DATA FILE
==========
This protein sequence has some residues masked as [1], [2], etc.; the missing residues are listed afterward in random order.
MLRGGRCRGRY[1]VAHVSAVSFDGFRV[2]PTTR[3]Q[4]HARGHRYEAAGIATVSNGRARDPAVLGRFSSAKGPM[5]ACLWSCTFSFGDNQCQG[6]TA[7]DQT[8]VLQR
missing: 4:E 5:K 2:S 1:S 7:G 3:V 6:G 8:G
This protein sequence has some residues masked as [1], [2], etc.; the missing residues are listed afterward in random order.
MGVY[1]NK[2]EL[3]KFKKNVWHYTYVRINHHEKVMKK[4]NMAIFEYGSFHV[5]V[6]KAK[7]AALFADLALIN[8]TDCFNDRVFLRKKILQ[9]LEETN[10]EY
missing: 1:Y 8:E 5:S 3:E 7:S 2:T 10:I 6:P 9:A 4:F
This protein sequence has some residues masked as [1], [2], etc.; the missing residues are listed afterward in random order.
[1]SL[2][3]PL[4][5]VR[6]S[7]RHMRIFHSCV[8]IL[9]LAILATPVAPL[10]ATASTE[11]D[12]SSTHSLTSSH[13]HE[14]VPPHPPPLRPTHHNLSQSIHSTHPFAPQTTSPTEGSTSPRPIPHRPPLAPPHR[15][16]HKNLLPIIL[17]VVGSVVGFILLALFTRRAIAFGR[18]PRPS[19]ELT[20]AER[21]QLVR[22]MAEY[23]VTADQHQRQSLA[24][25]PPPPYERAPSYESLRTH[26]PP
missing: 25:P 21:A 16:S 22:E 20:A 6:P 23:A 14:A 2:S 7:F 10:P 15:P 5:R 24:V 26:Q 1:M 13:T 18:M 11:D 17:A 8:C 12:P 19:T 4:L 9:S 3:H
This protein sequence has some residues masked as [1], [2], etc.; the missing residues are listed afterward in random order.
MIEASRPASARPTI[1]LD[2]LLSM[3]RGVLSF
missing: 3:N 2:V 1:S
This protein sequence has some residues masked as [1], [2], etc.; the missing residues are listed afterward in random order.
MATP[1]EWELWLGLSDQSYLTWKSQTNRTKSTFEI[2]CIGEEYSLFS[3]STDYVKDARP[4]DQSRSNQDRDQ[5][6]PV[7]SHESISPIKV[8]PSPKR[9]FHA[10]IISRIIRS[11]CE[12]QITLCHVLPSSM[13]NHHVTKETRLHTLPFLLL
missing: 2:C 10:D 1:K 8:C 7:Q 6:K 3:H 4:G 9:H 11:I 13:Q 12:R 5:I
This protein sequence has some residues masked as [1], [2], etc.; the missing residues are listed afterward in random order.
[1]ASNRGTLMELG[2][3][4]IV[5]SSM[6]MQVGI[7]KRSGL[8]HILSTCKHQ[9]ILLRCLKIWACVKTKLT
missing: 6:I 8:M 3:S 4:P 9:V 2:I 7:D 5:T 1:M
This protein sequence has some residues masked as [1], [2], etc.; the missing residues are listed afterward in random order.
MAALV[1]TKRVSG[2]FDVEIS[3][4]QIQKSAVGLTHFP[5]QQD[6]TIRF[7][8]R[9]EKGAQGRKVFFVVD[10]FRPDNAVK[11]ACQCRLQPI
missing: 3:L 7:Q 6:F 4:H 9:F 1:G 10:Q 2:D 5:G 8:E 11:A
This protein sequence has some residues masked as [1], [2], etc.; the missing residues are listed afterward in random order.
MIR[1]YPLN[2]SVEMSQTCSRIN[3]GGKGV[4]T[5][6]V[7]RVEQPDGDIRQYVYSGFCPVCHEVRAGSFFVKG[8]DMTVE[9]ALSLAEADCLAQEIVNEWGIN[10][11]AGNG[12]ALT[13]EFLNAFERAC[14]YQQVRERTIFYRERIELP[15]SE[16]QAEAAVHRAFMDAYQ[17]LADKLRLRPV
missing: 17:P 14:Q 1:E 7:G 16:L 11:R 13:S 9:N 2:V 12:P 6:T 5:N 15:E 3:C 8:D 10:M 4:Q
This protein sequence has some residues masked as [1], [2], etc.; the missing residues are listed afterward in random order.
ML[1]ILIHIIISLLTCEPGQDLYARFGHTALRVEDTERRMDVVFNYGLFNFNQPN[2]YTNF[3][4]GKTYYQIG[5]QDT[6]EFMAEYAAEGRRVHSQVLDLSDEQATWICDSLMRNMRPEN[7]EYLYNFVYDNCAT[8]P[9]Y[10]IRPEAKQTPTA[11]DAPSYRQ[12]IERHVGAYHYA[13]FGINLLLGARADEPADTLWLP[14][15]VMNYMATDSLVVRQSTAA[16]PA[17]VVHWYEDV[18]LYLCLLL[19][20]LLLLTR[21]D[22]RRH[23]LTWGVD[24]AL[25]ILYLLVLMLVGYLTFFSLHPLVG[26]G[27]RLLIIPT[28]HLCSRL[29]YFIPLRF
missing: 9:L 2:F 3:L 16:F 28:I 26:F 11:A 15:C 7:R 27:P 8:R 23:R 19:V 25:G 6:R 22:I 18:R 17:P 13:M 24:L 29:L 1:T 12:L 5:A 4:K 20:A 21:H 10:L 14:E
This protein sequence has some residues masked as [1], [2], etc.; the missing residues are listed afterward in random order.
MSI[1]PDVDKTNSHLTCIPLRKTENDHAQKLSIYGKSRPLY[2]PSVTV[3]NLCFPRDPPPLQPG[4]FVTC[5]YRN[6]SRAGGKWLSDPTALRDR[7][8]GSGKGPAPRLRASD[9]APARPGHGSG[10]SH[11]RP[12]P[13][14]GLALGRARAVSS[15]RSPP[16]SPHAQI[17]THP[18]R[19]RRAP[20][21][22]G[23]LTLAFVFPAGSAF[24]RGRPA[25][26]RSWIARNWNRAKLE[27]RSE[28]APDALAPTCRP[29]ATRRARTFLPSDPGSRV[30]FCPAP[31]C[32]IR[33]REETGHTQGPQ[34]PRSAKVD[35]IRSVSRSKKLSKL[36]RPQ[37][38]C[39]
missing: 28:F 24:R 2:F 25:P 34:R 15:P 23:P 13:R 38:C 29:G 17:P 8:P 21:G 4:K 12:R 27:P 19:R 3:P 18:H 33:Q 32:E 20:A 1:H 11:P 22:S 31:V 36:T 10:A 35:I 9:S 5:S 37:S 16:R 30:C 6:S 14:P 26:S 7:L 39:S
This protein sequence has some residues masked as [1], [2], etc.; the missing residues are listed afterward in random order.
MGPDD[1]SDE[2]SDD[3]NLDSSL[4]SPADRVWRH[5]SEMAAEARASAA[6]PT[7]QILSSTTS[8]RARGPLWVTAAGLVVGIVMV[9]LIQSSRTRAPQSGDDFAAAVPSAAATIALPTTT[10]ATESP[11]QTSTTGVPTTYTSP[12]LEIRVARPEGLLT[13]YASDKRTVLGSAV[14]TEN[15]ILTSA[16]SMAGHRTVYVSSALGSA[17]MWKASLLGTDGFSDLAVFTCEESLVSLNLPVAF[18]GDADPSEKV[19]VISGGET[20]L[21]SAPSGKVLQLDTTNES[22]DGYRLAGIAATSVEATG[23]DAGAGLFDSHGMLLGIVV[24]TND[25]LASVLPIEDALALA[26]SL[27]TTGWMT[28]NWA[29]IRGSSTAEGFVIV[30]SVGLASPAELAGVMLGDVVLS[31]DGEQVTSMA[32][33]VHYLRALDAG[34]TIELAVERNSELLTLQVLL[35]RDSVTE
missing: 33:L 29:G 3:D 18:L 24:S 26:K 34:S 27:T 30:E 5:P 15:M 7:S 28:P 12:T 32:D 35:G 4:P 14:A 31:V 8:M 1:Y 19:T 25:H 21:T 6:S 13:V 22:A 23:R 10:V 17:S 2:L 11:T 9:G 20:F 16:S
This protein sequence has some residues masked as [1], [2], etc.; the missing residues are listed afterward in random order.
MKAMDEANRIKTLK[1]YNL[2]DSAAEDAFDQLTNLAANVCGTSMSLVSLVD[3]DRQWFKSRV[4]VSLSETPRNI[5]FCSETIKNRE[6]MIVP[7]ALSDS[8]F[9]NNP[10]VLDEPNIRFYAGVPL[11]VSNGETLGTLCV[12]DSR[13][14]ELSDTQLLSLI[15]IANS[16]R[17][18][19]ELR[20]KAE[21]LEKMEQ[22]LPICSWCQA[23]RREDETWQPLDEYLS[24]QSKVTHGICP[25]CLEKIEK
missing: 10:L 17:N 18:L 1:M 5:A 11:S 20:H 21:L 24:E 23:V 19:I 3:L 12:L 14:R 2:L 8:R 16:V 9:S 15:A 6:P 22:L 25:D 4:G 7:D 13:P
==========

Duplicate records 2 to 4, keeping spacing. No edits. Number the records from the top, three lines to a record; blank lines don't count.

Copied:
This protein sequence has some residues masked as [1], [2], etc.; the missing residues are listed afterward in random order.
MGVY[1]NK[2]EL[3]KFKKNVWHYTYVRINHHEKVMKK[4]NMAIFEYGSFHV[5]V[6]KAK[7]AALFADLALIN[8]TDCFNDRVFLRKKILQ[9]LEETN[10]EY
missing: 1:Y 8:E 5:S 3:E 7:S 2:T 10:I 6:P 9:A 4:F
This protein sequence has some residues masked as [1], [2], etc.; the missing residues are listed afterward in random order.
[1]SL[2][3]PL[4][5]VR[6]S[7]RHMRIFHSCV[8]IL[9]LAILATPVAPL[10]ATASTE[11]D[12]SSTHSLTSSH[13]HE[14]VPPHPPPLRPTHHNLSQSIHSTHPFAPQTTSPTEGSTSPRPIPHRPPLAPPHR[15][16]HKNLLPIIL[17]VVGSVVGFILLALFTRRAIAFGR[18]PRPS[19]ELT[20]AER[21]QLVR[22]MAEY[23]VTADQHQRQSLA[24][25]PPPPYERAPSYESLRTH[26]PP
missing: 25:P 21:A 16:S 22:E 20:A 6:P 23:A 14:A 2:S 7:F 10:P 15:P 5:R 24:V 26:Q 1:M 13:T 18:M 11:D 17:A 8:C 12:P 19:T 4:L 9:S 3:H
This protein sequence has some residues masked as [1], [2], etc.; the missing residues are listed afterward in random order.
MIEASRPASARPTI[1]LD[2]LLSM[3]RGVLSF
missing: 3:N 2:V 1:S